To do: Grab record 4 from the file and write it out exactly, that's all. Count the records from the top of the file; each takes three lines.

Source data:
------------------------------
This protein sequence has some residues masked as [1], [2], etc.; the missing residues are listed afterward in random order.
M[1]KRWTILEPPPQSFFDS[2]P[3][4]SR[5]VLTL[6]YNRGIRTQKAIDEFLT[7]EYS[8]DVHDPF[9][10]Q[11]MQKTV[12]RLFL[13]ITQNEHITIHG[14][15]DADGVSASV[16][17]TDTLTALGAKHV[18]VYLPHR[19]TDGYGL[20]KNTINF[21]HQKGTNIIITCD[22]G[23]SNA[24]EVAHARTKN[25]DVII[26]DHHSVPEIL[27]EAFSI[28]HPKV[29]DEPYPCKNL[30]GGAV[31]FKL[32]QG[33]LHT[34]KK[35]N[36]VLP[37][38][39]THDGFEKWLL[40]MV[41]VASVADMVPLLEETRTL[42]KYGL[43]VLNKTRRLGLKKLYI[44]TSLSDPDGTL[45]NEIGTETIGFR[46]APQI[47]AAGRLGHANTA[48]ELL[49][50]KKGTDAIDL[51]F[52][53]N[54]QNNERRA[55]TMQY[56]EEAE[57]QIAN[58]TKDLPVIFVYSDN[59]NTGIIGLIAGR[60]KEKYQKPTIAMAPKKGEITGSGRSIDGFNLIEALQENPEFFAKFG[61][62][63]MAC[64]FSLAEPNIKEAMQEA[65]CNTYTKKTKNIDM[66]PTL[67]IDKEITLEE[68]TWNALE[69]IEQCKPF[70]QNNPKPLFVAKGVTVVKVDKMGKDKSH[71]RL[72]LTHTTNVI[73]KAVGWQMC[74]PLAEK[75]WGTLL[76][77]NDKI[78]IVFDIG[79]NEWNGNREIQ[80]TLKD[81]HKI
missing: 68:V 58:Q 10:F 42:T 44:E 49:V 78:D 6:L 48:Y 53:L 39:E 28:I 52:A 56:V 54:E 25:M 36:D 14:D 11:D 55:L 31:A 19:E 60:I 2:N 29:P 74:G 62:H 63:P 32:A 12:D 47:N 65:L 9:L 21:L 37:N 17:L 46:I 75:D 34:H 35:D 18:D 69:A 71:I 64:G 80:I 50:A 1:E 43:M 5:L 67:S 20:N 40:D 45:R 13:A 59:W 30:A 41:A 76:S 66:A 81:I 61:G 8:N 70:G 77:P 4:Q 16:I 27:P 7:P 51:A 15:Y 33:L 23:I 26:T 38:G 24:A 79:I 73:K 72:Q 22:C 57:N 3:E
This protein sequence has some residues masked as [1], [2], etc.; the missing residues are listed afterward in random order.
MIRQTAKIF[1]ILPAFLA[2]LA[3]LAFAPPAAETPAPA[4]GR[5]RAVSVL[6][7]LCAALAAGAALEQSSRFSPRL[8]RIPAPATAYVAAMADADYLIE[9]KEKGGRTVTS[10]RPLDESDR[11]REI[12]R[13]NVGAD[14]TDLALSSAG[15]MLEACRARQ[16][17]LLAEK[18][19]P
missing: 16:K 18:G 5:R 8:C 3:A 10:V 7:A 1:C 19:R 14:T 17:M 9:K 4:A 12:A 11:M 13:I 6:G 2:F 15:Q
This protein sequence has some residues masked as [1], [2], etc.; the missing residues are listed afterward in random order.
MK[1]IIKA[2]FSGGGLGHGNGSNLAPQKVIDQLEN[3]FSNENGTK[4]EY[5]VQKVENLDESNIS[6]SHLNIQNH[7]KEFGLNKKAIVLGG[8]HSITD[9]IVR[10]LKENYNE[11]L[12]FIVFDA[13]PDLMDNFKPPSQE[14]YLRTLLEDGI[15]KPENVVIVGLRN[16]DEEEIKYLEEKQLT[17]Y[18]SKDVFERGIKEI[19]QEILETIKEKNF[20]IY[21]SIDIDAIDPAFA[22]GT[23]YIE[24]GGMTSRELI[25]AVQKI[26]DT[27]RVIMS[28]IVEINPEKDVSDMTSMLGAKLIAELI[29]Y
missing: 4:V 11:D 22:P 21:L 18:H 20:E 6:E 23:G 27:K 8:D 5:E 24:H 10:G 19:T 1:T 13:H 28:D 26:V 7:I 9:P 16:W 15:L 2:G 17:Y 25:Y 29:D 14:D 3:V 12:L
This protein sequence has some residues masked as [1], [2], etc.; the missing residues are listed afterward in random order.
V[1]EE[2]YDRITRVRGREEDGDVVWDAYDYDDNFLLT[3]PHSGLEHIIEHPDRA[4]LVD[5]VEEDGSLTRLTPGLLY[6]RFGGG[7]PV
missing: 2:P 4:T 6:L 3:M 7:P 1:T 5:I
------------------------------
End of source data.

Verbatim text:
This protein sequence has some residues masked as [1], [2], etc.; the missing residues are listed afterward in random order.
V[1]EE[2]YDRITRVRGREEDGDVVWDAYDYDDNFLLT[3]PHSGLEHIIEHPDRA[4]LVD[5]VEEDGSLTRLTPGLLY[6]RFGGG[7]PV
missing: 2:P 4:T 6:L 3:M 7:P 1:T 5:I